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Do you need a sleep study? Read more to find out!

Do you need a sleep study? Read more to find out!

If you are having trouble sleeping, your doctor may request that you participate in a sleep test.  This test, which is also called a sleep study or polysomnogram, is used to determine if you are not getting the sleep you need because of a sleep disorder or other problem  The sleep test is painless, non-invasive, and doesn’t require you to study or do anything else except go to sleep.    Most sleep testing is conducted at a sleep testing facility like Valley Sleep Center.  Participants spend one night sleeping at the testing location while attached to sensors that measure and capture what is happening while you are sleep.   By looking at data points like your heart rate, eye movement, and brain activity, the sleep doctor can determine if there is an underlying sleep disorder that is disrupting your sleep.

In most cases, a sleep test refers to a polysomnogram, which is the most common type of sleep study conducted to diagnose sleep disorders.  However, there are other types of sleep studies that can be used to diagnose and treat specific sleep disorders.

 

Polysomnogram

This in-depth sleep study is conducted at a sleep center or lab and requires at least one overnight stay.  The testing is conducted over the course of the night while you are sleeping.  Sensors placed at different locations on your body record your blood pressure, heart rate, brain activity, and eye movements throughout the night.  Additionally, this test captures specific data related to your breath and breathing during sleep.  It measures the amount of oxygen in your blood, how much air is moving through your lungs, the movement of your chest, and noise made while sleeping including snoring.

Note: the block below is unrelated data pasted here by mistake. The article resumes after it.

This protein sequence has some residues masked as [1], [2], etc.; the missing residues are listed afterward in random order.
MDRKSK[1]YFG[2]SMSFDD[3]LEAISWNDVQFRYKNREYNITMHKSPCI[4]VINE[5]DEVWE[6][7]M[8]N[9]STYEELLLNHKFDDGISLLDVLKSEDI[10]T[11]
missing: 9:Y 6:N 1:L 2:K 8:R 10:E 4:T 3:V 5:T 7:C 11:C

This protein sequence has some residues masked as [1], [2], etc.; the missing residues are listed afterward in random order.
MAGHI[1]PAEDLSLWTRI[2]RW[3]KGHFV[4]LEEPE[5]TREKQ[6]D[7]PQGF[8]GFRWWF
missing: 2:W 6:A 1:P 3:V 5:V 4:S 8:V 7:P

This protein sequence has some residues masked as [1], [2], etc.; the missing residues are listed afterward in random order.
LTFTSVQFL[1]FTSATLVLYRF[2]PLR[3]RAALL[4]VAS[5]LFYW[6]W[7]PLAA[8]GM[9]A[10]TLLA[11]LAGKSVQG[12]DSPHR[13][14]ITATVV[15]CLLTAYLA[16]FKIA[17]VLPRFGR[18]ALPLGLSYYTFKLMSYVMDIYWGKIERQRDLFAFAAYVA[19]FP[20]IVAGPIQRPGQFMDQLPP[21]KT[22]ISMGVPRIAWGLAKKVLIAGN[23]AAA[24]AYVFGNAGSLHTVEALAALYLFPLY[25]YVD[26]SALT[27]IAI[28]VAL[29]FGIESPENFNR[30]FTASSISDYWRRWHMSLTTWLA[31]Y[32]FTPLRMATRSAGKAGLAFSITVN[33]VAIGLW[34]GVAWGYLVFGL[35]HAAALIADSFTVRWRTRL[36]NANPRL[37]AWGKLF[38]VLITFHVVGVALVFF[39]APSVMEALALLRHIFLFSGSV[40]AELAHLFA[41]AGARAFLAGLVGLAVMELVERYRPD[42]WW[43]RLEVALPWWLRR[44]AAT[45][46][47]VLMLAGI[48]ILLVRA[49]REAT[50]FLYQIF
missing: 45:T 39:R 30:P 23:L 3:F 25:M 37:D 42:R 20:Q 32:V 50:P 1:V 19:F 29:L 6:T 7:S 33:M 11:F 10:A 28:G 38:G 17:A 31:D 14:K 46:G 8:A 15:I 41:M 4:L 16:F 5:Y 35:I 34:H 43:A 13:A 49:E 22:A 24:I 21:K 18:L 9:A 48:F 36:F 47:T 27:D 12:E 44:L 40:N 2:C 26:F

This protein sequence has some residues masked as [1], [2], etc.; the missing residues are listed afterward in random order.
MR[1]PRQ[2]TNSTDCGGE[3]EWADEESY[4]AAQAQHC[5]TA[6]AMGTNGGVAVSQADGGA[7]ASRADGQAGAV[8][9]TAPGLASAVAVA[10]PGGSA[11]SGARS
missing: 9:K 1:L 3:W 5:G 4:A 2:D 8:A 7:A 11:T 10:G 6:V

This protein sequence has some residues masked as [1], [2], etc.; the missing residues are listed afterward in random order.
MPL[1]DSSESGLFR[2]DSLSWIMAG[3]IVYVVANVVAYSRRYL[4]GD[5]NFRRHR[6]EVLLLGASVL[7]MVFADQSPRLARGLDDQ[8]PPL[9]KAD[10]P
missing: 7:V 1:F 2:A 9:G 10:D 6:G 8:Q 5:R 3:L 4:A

The polysomnogram is often the initial sleep test conducted because it can be used to diagnose a variety of sleep disorders including sleep apnea.  Prior to the test, sensors are attached to various points on the body to capture the required data.   Although the sensors are connected to wires and attached to monitoring equipment, most people do not have issues falling asleep during the test.

 

Other Sleep Tests

The Multiple Sleep Latency Test (MSLT) is generally ordered after a polysomnogram has been completed.  This test is conducted during the day and is used to measure day time sleepiness.   Used to diagnose parasomnias like narcolepsy, the test is conducted several times over the course of a single day.

The Maintenance of Wakefulness Testing (MWT) tests how well you can stay alert.  Like the MSLT, this test is conducted during the day and can take most of the day.  Participants are asked to remain awake during the entire testing period and their ability to remain awake while sitting still and staring straight ahead is measured.

The Home-Based Portable Monitor Test is just like the polysomnogram, only this sleep test is conducted at home.  The testing equipment and information on how to perform the test will be provided by a sleep center professional upon picking up the equipment.

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